good is that he does say very positive, favorable things about the jobs that are going to be created by
clean energy investments, being union jobs, being good-paying jobs, advancing opportunities for
underrepresented cohorts like women and non-whites, most of the jobs held in the energy sector are
for whites right now. And he has made a commitment, at least in the document, to just transition for
workers and communities in the fossil fuel-dependent sector now.
The Obama administration, obviously of which he was a part, did also make a commitment around just
transition, what they called their POWER+ Plan. But as was typical, it was really good in terms of what it
said was important and what they were concerned about, but the actual budgetary proposal was far
below what was necessary. So that's the big concern. I would say that we can say nice things like they
have in Europe, but if they're not willing to really move serious resources into advancing this agenda,
that is a massive problem.
Now, then, to your point, yes, five hundred billion a year, but what are we spending on? One of the
things that jumped out at me the most in reading, that I was surprised by, was the extent to which the
Biden plan gives prominence to carbon capture technology, which I'll explain a bit more in a second,
nuclear energy, and bio-energy, and downplays, as far as my reading, the two biggest sources that are
really available and affordable right now, which is solar and wind power. So carbon capture technology
is a technology that aims to remove emitted carbon from the atmosphere.
So in other words, you have a coal-based power plant or utility, and you can keep burning the coal. At
the smokestack or someplace else, we have this technology that literally captures the carbon and is able
to store it. So carbon capture technology has really been a research project for 30 years now. It has
never been developed to the point where it's technologically commercially viable. And then even if it
does work, what we're talking about is storing the carbon underground, forever, or else we're back at
the problem that we have with carbon being admitted into the atmosphere. So the problem with carbon
capture technology, even if it could be commercialized, and we don't know that it can be, but even if it
could be commercialized, we have the issue of leakage, so any problem with leakage is going to get us
back into raising emissions.
And if we did carbon capture technology on a large scale, not just in the United States, but worldwide, of
course you're going to have weak regulatory standards, and you're going to see leakages. So that to me,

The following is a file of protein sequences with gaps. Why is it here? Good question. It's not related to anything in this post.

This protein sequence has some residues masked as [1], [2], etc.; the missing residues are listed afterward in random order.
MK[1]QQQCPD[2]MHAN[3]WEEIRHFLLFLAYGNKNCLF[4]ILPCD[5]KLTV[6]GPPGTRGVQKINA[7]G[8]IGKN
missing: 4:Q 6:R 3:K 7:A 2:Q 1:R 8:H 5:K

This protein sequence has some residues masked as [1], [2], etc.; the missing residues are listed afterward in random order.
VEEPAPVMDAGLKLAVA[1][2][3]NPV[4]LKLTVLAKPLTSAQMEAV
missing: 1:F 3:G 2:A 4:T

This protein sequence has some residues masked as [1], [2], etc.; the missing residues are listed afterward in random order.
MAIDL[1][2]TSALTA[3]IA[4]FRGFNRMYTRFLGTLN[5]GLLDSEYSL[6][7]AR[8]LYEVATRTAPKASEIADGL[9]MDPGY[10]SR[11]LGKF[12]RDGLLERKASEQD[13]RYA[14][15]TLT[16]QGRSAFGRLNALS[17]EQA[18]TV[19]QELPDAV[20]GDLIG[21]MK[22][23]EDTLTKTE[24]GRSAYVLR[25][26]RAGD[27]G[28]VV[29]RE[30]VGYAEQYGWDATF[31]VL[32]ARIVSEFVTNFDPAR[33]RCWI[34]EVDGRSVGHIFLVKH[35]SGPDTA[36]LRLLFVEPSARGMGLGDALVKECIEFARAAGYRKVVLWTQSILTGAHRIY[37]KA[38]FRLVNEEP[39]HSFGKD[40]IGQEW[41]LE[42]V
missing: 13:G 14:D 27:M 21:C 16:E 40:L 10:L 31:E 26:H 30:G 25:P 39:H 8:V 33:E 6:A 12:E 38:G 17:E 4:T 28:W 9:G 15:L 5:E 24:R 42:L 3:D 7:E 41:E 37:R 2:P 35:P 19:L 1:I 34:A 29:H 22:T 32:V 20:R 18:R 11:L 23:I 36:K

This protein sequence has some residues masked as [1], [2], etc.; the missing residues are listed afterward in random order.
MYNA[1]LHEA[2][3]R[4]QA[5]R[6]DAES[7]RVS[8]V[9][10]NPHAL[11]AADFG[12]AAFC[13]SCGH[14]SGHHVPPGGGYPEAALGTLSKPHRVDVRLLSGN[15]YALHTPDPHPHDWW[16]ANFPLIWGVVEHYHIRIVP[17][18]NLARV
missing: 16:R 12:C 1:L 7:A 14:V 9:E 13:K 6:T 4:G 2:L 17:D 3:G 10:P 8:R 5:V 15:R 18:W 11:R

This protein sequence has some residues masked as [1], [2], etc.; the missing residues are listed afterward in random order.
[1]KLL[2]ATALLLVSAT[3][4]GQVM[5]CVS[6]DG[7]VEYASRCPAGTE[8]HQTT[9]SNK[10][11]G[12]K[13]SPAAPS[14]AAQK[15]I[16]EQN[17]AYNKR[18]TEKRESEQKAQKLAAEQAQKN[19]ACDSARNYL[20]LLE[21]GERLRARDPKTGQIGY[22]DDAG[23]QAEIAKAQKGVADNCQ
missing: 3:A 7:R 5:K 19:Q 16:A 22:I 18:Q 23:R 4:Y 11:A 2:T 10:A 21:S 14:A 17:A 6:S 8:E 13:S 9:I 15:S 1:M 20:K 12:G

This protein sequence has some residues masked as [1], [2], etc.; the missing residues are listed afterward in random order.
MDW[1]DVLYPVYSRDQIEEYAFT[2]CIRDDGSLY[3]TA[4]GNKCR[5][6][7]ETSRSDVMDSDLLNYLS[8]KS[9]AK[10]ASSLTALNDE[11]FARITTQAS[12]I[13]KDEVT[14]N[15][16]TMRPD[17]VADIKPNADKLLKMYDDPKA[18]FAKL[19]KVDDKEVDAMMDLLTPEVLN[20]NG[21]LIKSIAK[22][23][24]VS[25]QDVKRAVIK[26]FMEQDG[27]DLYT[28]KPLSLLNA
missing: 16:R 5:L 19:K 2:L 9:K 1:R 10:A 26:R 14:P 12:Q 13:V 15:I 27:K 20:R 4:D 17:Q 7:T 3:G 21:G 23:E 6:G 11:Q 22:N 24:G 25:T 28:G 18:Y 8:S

was the biggest single problem.
The only thing I find to do with wind power in the Biden plan is to double offshore wind by 2030. But it
would seem to me, if you're serious about hitting these targets, and if you're not actually really
depending on carbon capture, and as you say, that means continuing to use fossil fuel, then you do a
heck of a lot more than just double wind by 2030. In a decade, if you put serious effort towards it, you
can have a lot more than doubling. So they really are not talking about phasing out fossil fuel, they're
talking about carbon capture.
That to me is the thing that jumps out. And so to double wind power is nothing. Wind power is maybe
2% of all energy right now, so that gets us to 4%. Solar power is like 0.2%. So we have to think about
increasing solar power, you know, tenfold or sevenfold or something like that. And we have to increase
wind power five or six-fold to have a serious chance of hitting our emission reduction targets.
And I would just say also, on the issue of technology and costs, as I said, with carbon capture, we do not
have commercial-scale carbon capture as yet, even though there have been efforts for 30 years. And
even though, of course, the fossil fuel industry has been seriously committed to carbon capture because
that's the way they can survive.
Now, what we do know is that solar has come down in price. In 2010, the average price of utility-scale
solar was about $0.36 And now it's about $0.10. So solar has fallen in price by over 70%. Onshore wind
has fallen by 25%. These are numbers coming out of the Trump Energy Department. These aren't
numbers coming out of Greenpeace, but I'm sure Greenpeace, (Greenpeace is a non-governmental
environmental organization), was happy to see them.
The average cost to generate a kilowatt of electricity from nuclear is twice that of solar and wind. So
why would we be developing carbon capture and nuclear? Nuclear, of course, has serious dangers in
terms of public safety, of radioactive waste, spent fuels, meltdowns. We know about the Fukushima
meltdown in 2011, and we have to recognize that if we build out nuclear to a very large extent, we are
going to put ourselves in more danger of more such meltdowns. Because Japan had a pretty good
regulatory structure, we have to assume that the rest of the world is not going to do a whole lot better
than Japan in terms of regulating nuclear power plants.
The specific recommendation in the Biden plan, I'm not exactly sure what it means. They want to create
small modular nuclear reactors at half the construction cost of today's reactors. Doesn't that just sound
like a whole lot of small reactors, which I would think even increases the danger?